From the New York Times news (i.e., not so new and often downright antiquarian) section:
A snippet of the documentary “Rosedale: The Way It Is” has ricocheted across the internet, upending for another generation New York City’s narrative as a bastion of tolerance.
A Racist Attack Was Caught on Camera. Nearly 45 Years Later, It Still Stings.
By Sarah Maslin Nir
June 21, 2020, 5:00 p.m. ET
The video rolls on a sunny suburban street, and a group of black children bike toward what looks to them like a parade — there’s a small crowd, and an American flag. Suddenly, they’re swarmed by a group of white children, who hurl racial epithets and rocks. Adults gathered nearby do nothing.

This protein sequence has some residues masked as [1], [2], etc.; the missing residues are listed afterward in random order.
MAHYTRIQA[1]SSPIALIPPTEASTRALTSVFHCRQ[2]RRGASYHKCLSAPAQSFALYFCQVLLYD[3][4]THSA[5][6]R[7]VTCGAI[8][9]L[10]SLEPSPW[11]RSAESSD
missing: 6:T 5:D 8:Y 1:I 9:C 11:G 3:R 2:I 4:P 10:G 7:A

The black children had bicycled straight into a white supremacist rally.
The scene captured in 1975 by “Bill Moyers Journal,” a PBS documentary series, has echoes of the racist clashes more than a decade earlier in places like Selma, Ala., Birmingham, Ala., and Little Rock, Ark. But it unfolded in New York City, in the bedroom community of Rosedale in Queens, nearly a dozen years after the Civil Rights Act was made law.
Forty-five years later, that virulent two-minute, 20-second snippet of the documentary, “Rosedale: The Way It Is,” resurfaced online, shared last year by a graduate student, and boomeranged across the internet.